On Wednesday, our groups began working together. I worked with journalist Garth Haley, who also had studied physics. He is very interested in technology, and we worked very well together. But before we coulc actually create our pitch, everybody was asked to think intensively about potential users of our technology. That is, we defined a few examplary user profiles, which were to be included into the pitch. I would have preferred to work on my presentation - lots of things to put into it, but the emphasis was set that the user should be in the centre. I thought, that this very specific targeting of concrete made-up users would be quite demeaning to our pitch clients - I remembered the saying "great minds talk about ideas, medium minds about events, small minds about people" (although that came from another context...). But of course, I understood that it was important to show that we understand the "customers", the clients for which we would make the product. And so we went along and developed two user profiles. The idea which I wanted to pitch, was an automatic recording system for automatic tagging, similar to what has been done in the past years in mobile / wearable computing (e.g. Thad Starner's remembrance agent), but with an emphasis on journalism. And so our two users would be a journalist as the prime user of such a system (for doing actual work with it) and the web consumer who could benefit from the results of such a system.

On Thursday, it became evident that the pitch would need to have more than just the target user profiles: costing, competition, needs and benefits etc. would have to be addressed, and so we finally worked on the Powerpoint files of the pitches. During a few sessions, each group gave examples of their pitches, and each of us gave comments and feedback. Garth and I went out to actually record some video footage of journalistic work, to be included in our pitch.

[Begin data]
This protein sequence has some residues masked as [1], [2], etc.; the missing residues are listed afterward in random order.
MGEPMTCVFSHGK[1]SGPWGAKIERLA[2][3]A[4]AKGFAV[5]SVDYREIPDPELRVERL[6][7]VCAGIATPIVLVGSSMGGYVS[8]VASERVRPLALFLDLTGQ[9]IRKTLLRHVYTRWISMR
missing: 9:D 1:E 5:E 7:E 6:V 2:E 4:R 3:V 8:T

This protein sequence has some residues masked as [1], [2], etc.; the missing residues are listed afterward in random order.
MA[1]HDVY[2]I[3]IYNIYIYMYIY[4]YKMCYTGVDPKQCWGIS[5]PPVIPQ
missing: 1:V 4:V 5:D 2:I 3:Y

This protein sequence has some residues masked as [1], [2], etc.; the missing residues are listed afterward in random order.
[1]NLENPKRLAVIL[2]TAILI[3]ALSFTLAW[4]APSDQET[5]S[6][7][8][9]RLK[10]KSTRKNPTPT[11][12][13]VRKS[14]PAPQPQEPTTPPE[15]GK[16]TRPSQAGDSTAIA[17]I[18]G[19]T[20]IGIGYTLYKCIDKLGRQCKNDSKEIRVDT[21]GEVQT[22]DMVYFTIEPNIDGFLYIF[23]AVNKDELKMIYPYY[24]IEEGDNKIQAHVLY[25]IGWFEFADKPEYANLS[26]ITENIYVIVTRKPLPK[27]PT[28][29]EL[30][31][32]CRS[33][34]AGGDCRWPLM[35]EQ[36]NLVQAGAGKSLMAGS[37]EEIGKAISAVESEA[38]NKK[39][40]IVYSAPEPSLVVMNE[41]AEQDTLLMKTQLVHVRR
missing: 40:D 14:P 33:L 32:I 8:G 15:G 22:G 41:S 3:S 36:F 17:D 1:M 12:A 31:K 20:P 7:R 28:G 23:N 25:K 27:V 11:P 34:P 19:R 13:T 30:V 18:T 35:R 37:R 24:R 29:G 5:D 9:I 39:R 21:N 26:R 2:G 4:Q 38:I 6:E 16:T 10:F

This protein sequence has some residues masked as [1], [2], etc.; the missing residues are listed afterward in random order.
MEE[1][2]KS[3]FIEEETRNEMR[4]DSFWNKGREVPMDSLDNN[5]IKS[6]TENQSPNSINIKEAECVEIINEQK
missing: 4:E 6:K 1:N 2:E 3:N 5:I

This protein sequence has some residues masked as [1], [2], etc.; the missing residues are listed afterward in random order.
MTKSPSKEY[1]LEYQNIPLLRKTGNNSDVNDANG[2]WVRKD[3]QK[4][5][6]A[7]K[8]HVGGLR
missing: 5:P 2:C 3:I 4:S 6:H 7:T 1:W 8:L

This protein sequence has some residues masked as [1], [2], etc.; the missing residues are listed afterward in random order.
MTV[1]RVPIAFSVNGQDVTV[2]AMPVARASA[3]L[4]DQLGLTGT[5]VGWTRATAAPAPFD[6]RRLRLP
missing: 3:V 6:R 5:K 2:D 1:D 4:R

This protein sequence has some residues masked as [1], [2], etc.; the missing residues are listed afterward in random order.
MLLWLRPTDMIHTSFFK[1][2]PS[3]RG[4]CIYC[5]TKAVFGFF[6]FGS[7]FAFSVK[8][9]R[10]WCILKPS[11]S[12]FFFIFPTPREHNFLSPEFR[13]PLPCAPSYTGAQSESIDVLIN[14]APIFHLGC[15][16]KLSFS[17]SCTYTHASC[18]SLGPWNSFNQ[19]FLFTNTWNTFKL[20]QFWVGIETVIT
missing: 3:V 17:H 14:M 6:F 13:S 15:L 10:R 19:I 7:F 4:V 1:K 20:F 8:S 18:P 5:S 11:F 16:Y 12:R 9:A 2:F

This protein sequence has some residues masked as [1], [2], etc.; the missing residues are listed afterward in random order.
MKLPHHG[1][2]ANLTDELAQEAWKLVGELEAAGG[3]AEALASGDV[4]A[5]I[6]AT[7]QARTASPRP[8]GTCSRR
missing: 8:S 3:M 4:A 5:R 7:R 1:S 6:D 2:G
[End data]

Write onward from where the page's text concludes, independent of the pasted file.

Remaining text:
Friday then was the day when the pitches were presented to the three clients: from Sky News, Haymarket Media, and Johnston Press. We managed well and got positive feedback - and the option ot further talks later on.

Overall this event had been very interesting. It brought me in contact with people in the media area, a field where I see many possible applications of intelligent systems, for support and for novel ways of getting news and stories across.

If anyone is on Facebook, here is the group site for MELD.

Wednesday, December 12, 2007

My birthday

Yes, every year the same procedure: I am getting one year older. No wonder that I never can remember my age: it keeps changing every year.

This year I am not at home, but in Preston attending that MELD workshop. I had not told anyone today, but as we were sitting in that nice Italian restaurant Tino's in Preston, I somehow mentioned it as we talked about age and birthdays. As a consequence, I got a nice piece of cake as a desert, with a flaming rocket / torch, and the whole table (total of 16 people) sang "happy birthday" for me. Nice :)

Monday, December 10, 2007

MELD lab in Preston

A while ago I had attended a MELD evening in Leeds, which aimed at bringing together journalists, New Media, and technologists. As a result from that event, I submitted a brief proposal for a "pitch" which was accepted - and so I am now attending a one-week "sandbox" workshop at University of Central Lancashire in Preston, north of Liverpool.

It took 2 1/2 hours to drive there from Leeds, bypassing Manchester during the Monday mornign rush hour. I missed the exit from the M62 to the M61, as I had thought that the motorway would just continue up north... but instead the exit lane for M61 was on the left side, not continuing on the right.

Well, I arrived ok there.

The next days will be preparing a pitch for my project proposal: a piece of computer technology making journalistic work easier.